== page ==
Dutch universities more reluctant to accept Chinese scholarship PhD students

Dutch universities are increasingly reluctant to admit Ph.D. students with a Chinese scholarship, Trouw reports after speaking to twelve universities. The Ministry of Education is investigating the risks of the scholarship financed by the Chinese government.

It involves the China Scholarship Council (CSC) grant, financed by the Chinese Ministry of Education. It is a full-ride – Dutch universities have to contribute nothing. There are about 2,000 CSC holders in the Netherlands, spread across all universities.

TU Delft, with 242 scholarship holders, told Trouw it is “increasingly reluctant” to admit Ph.D. students with a CSC scholarship. The university does not accept CSC Ph.D. candidates in sensitive research areas, such as “dual use” technologies with both civil and military applications. The university also no longer admits students with ties to the “Seven Sons” – seven universities with close ties to the Chinese military. Researchers from the National University of Defense Technology (NUDT) are also unwelcome.

Maastricht University, 182 CSC holders, is also against the Seven Sons and even withdrew three Ph.D. projects because of the candidate’s ties to an affiliated university. Wageningen University has become more reserved with CSC candidates, the rector told the newspaper. Utrecht University has chosen to refrain from entering into any new discussions with Ph.D. students with CSC grants. “This is also due to the low salaries that Ph.D. students receive: 1,350 euros per month, over 400 euros per month below the Dutch minimum wage.”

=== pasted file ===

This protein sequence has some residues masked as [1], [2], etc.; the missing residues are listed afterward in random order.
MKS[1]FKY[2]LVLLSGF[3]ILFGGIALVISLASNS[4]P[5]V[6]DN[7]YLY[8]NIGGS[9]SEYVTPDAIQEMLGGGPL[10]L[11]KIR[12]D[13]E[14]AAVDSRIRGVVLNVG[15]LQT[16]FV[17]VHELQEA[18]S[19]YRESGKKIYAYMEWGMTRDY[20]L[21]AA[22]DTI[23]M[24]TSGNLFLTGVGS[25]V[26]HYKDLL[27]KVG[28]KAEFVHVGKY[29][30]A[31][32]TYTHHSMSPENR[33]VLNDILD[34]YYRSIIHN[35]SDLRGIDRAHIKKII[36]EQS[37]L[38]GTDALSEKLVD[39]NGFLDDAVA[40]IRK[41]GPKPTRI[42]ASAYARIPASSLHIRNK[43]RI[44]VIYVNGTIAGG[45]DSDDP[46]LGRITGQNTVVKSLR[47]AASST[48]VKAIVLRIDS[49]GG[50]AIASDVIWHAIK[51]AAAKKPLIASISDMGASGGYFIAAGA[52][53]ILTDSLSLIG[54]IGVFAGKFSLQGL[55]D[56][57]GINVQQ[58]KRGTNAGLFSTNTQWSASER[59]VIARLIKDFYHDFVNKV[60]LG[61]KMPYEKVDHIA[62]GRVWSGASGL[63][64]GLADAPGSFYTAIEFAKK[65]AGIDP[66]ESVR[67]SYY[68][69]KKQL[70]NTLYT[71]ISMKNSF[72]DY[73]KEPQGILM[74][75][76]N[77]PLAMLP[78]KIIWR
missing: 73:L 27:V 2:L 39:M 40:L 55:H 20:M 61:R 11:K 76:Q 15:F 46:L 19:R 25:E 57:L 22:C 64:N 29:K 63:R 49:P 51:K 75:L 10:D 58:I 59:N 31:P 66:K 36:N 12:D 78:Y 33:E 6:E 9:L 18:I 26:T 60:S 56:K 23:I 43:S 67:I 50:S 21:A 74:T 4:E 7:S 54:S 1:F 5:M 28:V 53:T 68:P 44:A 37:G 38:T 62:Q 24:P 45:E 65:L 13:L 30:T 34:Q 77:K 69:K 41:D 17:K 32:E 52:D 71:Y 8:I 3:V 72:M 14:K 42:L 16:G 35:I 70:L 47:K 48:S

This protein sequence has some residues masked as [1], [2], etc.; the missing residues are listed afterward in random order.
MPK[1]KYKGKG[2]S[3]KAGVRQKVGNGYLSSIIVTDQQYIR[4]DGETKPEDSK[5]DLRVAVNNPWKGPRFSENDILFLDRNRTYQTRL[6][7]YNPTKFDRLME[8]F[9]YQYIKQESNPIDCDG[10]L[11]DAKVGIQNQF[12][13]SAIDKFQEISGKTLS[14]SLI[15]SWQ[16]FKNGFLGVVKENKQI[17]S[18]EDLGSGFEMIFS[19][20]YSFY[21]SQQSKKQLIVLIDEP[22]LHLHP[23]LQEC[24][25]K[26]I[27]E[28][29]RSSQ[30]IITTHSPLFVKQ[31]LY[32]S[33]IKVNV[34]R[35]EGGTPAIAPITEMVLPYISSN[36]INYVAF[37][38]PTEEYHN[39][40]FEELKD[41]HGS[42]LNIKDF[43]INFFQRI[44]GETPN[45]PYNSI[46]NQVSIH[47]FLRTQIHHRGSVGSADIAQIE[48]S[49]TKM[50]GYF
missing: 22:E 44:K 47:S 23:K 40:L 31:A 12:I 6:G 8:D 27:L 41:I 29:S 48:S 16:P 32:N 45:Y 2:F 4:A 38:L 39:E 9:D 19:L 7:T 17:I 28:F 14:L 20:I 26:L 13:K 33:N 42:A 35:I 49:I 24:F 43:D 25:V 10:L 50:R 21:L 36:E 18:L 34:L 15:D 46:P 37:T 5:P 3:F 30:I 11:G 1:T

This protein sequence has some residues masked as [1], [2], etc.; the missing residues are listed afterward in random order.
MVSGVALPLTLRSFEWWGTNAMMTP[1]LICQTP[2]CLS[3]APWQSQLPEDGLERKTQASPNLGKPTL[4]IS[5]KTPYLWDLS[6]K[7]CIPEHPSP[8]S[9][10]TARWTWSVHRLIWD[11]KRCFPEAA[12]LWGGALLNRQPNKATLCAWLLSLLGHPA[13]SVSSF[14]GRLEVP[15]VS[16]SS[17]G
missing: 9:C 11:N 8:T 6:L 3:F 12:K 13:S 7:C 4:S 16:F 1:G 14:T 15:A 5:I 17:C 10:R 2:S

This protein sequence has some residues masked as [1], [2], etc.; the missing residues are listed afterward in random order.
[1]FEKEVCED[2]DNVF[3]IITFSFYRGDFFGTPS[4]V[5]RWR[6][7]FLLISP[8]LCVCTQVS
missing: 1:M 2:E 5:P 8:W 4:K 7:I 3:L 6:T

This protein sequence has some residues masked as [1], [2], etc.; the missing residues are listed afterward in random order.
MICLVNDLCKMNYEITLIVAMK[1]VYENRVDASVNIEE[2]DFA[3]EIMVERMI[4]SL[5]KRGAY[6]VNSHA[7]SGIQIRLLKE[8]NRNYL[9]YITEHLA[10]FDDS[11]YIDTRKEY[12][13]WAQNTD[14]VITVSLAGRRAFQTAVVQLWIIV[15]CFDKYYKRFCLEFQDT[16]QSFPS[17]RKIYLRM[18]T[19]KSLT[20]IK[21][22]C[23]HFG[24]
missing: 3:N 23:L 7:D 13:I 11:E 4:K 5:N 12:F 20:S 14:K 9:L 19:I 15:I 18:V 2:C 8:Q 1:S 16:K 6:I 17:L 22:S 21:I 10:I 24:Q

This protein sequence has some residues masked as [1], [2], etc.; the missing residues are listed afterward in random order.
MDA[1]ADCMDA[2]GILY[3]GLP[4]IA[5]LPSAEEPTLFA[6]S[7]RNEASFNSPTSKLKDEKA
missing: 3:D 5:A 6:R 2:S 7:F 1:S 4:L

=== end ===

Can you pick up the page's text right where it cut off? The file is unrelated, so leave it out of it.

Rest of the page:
The scholarship is under a magnifying glass due to the Chinese subsidy. Recipients have to sign a form promising to visit the Chinese embassy in the country they study in, promising to return to China for at least two years after receiving their Ph.D., and swearing allegiance to the Communist Party, according to Trouw.

After parliamentary questions, Education Minister Robbert Dijkgraaf said last month that he would investigate the risk of the grant for knowledge security.

“We would like to receive more guidelines from the government,” said Han van Krieken, rector of Radboud University and chairman of the European working group at the Association of Universities. Most universities don’t want to ban Chinese researchers altogether, he told Trouw. “If we want to continue to participate at the top of science, we cannot say that we do not want their knowledge.”

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